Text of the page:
Worldwide, gynecologic cancer is a leading cause of death. In the U.S. more than 80,000 diagnoses are made annually, making gynecologic tumors the third most prevalent disease site for women. For the patient, diagnosis is accompanied by extreme stress, with multimodal therapies to follow. Hundreds of randomized clinical trials (RCTs) of psychological interventions for cancer patients have been conducted, but only 21 enrolled gynecologic patients. For these patients, one of the most disruptive and long-lasting sources of morbidity is sexual, second only to extremity lymphedema. Over 50% of patients have moderate-to-severe sexual disruption, as documented with 30+ years of descriptive studies. Of the previous 21 trials, only 5 of them have included a sexual functioning component (typically one session) in the intervention, and in all cases this "dose" of treatment yielded null effects or only minimal change. Thus, the proposed research addresses this gap by pilot testing a novel, theoretically driven, psychological intervention to prevent sexual morbidity. A small RCT is proposed. Recently diagnosed, post surgery gynecologic cancer patients (N=50) will be accrued and randomized to: Psychological Intervention vs. Control (Enhanced Standard Care;ESC). Patients will be assessed at intake (baseline), and 3-, 6-, and 9-months. ESC will include three elements: stress reduction (progressive muscle relaxation), information delivery regarding gynecologic cancer treatments and sexuality, and provision of survivorship care plan documents. For the intervention arm, the investigators'build on their program of basic research in sexuality by framing the core intervention elements (sex therapy, cognitive-behavior therapy, problem solving) in the theoretical context of sexual self schema enhancement. Patients will receive four weekly, four biweekly, and two monthly sessions, for a total of ten sessions spaced across five months. The Intervention will be provided in both individual and group formats to ascertain dissemination information. Primary outcome measures assess sexual behavior, responsiveness, and satisfaction, and sexual pain. Secondary outcomes include emotional distress, depressive symptoms, and fatigue. Important for later dissemination, procedures are in place to collect cost-effectiveness data. Completion of the proposed research leads an experienced, interdisciplinary, investigator team to their overarching goal: conduct of a large-scale RCT testing the efficacy of a tailored psychological intervention suited for dissemination to this underserved and burdened cancer patient group. This is a high-impact research program that, if successful, will change the trajectory of sexual morbidity and substantively improve gynecologic cancer survivorship.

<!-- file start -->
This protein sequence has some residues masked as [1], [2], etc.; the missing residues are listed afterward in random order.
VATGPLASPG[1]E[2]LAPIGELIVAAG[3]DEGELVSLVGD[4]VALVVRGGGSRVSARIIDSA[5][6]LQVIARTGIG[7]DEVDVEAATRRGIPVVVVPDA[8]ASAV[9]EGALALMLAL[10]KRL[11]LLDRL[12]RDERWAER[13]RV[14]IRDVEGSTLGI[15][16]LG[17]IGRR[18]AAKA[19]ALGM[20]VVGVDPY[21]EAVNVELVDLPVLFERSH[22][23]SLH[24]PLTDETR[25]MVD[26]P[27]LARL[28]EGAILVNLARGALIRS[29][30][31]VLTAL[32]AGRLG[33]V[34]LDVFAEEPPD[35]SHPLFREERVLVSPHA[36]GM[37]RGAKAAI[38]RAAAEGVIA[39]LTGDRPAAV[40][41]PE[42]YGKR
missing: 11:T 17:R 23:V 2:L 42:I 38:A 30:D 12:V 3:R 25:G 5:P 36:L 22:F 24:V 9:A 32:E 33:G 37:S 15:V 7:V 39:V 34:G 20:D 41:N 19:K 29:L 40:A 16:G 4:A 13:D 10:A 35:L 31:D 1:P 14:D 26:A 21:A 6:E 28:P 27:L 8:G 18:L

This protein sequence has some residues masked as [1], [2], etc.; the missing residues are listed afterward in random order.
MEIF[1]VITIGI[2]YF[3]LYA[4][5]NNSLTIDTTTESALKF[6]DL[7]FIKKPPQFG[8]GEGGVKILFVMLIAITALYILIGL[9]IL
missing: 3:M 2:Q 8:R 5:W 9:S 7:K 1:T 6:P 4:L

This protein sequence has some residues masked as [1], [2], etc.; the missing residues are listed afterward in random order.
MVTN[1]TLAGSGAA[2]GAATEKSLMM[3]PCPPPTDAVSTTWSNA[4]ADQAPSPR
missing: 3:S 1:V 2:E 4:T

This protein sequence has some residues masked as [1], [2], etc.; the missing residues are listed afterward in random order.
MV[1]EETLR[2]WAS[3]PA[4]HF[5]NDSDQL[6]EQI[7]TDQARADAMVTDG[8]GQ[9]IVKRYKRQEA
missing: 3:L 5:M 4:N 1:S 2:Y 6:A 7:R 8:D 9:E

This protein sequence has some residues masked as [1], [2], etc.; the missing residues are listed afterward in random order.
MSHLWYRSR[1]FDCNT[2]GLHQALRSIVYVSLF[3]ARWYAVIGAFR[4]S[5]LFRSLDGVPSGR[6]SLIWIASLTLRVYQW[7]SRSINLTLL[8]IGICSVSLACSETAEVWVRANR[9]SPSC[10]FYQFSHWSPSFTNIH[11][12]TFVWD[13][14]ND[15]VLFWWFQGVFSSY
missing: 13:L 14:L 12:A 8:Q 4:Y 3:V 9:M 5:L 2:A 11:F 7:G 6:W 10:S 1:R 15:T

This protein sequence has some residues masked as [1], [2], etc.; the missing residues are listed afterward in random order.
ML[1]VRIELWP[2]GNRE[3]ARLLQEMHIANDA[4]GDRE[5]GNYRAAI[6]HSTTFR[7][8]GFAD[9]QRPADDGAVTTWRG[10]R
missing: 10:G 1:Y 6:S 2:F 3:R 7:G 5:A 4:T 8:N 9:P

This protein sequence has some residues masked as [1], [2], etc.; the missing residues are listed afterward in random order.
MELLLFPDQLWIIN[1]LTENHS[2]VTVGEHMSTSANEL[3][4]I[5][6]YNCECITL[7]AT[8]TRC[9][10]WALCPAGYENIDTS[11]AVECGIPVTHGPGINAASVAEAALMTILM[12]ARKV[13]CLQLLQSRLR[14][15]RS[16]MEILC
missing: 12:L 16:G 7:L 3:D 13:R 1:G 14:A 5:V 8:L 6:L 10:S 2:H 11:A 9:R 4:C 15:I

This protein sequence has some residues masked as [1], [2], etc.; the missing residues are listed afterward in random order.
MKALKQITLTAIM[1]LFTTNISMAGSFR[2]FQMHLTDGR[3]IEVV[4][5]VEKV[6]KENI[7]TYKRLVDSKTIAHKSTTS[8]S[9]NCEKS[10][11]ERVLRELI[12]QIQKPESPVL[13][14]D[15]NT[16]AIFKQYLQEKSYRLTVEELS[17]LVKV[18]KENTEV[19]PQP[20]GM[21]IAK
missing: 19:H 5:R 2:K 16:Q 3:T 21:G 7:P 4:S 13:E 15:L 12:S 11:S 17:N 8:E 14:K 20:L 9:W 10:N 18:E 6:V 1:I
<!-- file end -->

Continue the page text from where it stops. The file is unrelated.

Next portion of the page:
There are over 80,000 new gynecologic cancer diagnoses per year. Despite the large numbers, little research has focused on improving quality of life outcomes for these patients, particularly with regard to their significant sexual morbidity. This proposed research advances public mental health by providing an important first step in developing and testing a psychological intervention to decrease sexual dysfunction and improve mental health, thereby reducing burden to patients, their partners, and the healthcare system.